Kofi Bentil, vice president of think tank IMANI Ghana, shared his thoughts. “For our work we have three ways [of defining middle class] – the cultural middle class, the economic middle class and I think the third one is what we call the educated middle class. And it really has to do with who is the first generation out of poverty,” he explained.
“Cultural middle class: usually your parents got out of poverty. You may not be cash rich but your parents were educated – they could have been in the middle class by virtue of being in the civil services. The educated middle class is usually first generation out of poverty. You may have come from a village, got into certain schools, [and] became a lawyer. And then the economic middle class, we are talking about spare parts dealers… people who don’t even consider themselves rich but could give you $100,000 cash if you really shook them down.
“Our definition of the middle class does not have to do with disposable income or comfort,” continued Bentil. “It has to do with the ability to mask poverty… many of the people who are [considered] middle class sometimes in the month have a problem feeding [themselves]… but the thing is [they] can get through the month without looking dirty or poor. Some of them have cars and there are days when they can fuel their car… So someone who is middle class here would be lower class in a developed country.”
Another member of the audience said she thinks the definition of the middle class has more to do with politics and less to do with reality.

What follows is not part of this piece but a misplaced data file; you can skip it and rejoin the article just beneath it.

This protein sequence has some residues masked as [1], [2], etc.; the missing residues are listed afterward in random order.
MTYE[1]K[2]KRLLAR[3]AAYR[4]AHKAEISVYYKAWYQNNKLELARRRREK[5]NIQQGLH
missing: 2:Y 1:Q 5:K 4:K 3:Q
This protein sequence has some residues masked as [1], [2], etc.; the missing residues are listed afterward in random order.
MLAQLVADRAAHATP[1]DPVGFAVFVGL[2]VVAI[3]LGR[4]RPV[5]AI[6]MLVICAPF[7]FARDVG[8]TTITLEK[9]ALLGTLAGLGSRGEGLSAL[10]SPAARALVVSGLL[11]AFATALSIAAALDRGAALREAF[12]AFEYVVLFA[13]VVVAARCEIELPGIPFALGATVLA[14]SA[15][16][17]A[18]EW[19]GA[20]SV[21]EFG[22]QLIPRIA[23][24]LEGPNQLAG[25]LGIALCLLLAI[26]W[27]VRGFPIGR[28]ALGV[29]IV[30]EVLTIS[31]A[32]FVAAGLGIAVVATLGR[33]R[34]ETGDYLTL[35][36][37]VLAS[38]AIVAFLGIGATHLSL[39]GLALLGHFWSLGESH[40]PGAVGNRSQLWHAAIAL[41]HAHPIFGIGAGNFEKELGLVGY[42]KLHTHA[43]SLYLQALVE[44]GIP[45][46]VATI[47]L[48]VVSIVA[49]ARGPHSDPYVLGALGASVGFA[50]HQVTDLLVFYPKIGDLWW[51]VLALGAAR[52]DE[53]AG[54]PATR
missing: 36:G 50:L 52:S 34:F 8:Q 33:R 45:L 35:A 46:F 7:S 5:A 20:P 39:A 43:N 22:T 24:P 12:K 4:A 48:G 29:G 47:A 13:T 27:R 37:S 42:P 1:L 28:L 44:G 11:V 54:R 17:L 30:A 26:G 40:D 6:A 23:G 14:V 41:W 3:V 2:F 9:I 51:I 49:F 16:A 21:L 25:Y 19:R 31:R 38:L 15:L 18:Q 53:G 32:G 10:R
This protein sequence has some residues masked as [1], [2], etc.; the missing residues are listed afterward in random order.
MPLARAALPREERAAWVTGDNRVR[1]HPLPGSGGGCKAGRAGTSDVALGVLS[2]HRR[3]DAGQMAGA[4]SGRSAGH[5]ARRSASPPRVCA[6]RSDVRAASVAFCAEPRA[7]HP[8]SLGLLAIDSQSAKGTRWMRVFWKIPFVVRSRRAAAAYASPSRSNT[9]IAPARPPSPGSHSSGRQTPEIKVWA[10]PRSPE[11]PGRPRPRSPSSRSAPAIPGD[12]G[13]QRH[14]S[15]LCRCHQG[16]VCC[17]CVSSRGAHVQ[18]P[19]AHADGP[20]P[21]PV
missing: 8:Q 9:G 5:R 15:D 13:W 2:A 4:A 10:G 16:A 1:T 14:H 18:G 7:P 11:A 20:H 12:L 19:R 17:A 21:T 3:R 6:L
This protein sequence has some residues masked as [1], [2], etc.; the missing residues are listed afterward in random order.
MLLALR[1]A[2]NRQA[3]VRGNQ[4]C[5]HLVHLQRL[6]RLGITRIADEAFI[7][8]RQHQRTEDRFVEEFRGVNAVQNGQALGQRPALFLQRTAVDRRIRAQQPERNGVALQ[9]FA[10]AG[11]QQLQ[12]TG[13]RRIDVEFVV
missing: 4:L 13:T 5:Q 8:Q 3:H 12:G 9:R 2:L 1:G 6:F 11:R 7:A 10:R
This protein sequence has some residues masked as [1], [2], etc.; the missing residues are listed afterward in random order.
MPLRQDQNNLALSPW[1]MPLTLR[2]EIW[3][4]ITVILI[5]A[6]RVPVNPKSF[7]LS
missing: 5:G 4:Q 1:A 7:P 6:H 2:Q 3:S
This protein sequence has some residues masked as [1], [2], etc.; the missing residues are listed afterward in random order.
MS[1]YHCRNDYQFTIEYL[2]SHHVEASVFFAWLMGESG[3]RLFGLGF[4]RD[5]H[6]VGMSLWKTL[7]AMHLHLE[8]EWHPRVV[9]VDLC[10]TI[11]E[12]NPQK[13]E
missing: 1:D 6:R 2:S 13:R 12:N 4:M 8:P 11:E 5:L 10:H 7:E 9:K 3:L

“The problem, I think, is that we do not want to tell ourselves the truth… We have the policies, we have the plans. The thing is we do not want to tell ourselves the truth. We are not middle income.” She said the $2-$20 bracket was the problem and needed to be revised as the government uses it to show a middle class status when, in fact, the reality is quite different. “It’s a lie. It’s a lie,” she said.
Debates concerning the definition of the middle class are not unique to Africa. An EY report notes that, depending on the standards used, the size of India’s current middle class ranges from 30m to 300m people.
Last year, David Cowan, a senior economist for Africa at financial services group Citi, wrote that the more widely accepted definition of an emerging market middle class consumer is someone earning at least $13.70 per day. “It is at this level and above that people really increase their purchasing of large consumer durables, notably autos and houses.”
While there may be dispute over whether there is a rise in the middle class in Africa, the continent is still seeing a rise in consumer spending power, even if it is in the lower-end.
“We think that at least in the coming decade or so, the key consumer markets in sub-Saharan Africa will largely be low-end, with a splash of high-end colour… While there can be talk of an emerging middle class, we think it is much more logical to talk about the emergence of a new consumer market in sub-Saharan Africa. This new consumer will, for all extents and purposes, largely consume basic goods and services for the next decade or so, assuming that the overall sub-Saharan Africa growth trend remains robust,” added Cowan.
Listen to the full discussion on BBC Africa.